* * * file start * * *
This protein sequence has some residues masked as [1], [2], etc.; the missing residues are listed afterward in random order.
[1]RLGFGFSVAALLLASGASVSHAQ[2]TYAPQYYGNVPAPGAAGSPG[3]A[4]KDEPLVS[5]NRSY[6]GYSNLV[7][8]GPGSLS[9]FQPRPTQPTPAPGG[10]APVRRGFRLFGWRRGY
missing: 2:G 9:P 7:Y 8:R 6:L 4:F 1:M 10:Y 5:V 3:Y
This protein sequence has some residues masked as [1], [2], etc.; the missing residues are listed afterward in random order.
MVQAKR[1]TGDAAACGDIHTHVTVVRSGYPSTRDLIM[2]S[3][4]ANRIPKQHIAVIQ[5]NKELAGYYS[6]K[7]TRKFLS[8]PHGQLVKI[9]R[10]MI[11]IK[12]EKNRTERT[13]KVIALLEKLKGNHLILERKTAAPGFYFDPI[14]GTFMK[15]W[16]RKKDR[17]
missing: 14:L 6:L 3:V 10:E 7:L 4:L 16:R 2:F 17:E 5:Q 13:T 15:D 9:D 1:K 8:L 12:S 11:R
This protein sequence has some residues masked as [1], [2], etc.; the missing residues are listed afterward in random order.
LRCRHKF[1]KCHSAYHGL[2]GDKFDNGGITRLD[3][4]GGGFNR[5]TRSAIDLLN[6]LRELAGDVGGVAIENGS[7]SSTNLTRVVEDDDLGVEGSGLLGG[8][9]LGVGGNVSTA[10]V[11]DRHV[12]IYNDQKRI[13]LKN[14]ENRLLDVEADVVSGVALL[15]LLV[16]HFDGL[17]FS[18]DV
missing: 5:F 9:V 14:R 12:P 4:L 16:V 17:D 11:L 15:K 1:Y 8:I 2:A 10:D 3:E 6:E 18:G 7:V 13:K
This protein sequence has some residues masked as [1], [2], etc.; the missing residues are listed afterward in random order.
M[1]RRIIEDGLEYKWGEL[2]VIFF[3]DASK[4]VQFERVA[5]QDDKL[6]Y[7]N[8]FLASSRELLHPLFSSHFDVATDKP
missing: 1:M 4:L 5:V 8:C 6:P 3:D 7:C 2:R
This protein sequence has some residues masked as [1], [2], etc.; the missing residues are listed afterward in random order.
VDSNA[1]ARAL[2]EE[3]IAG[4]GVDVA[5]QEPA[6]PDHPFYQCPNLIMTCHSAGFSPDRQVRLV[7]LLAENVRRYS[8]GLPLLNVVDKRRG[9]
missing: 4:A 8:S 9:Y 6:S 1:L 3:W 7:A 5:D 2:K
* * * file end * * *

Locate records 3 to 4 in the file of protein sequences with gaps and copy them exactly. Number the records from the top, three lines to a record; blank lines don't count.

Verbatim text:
This protein sequence has some residues masked as [1], [2], etc.; the missing residues are listed afterward in random order.
LRCRHKF[1]KCHSAYHGL[2]GDKFDNGGITRLD[3][4]GGGFNR[5]TRSAIDLLN[6]LRELAGDVGGVAIENGS[7]SSTNLTRVVEDDDLGVEGSGLLGG[8][9]LGVGGNVSTA[10]V[11]DRHV[12]IYNDQKRI[13]LKN[14]ENRLLDVEADVVSGVALL[15]LLV[16]HFDGL[17]FS[18]DV
missing: 5:F 9:V 14:R 12:P 4:L 16:V 17:D 11:L 15:K 1:Y 8:I 2:A 10:D 3:E 6:E 18:G 7:V 13:K
This protein sequence has some residues masked as [1], [2], etc.; the missing residues are listed afterward in random order.
M[1]RRIIEDGLEYKWGEL[2]VIFF[3]DASK[4]VQFERVA[5]QDDKL[6]Y[7]N[8]FLASSRELLHPLFSSHFDVATDKP
missing: 1:M 4:L 5:V 8:C 6:P 3:D 7:C 2:R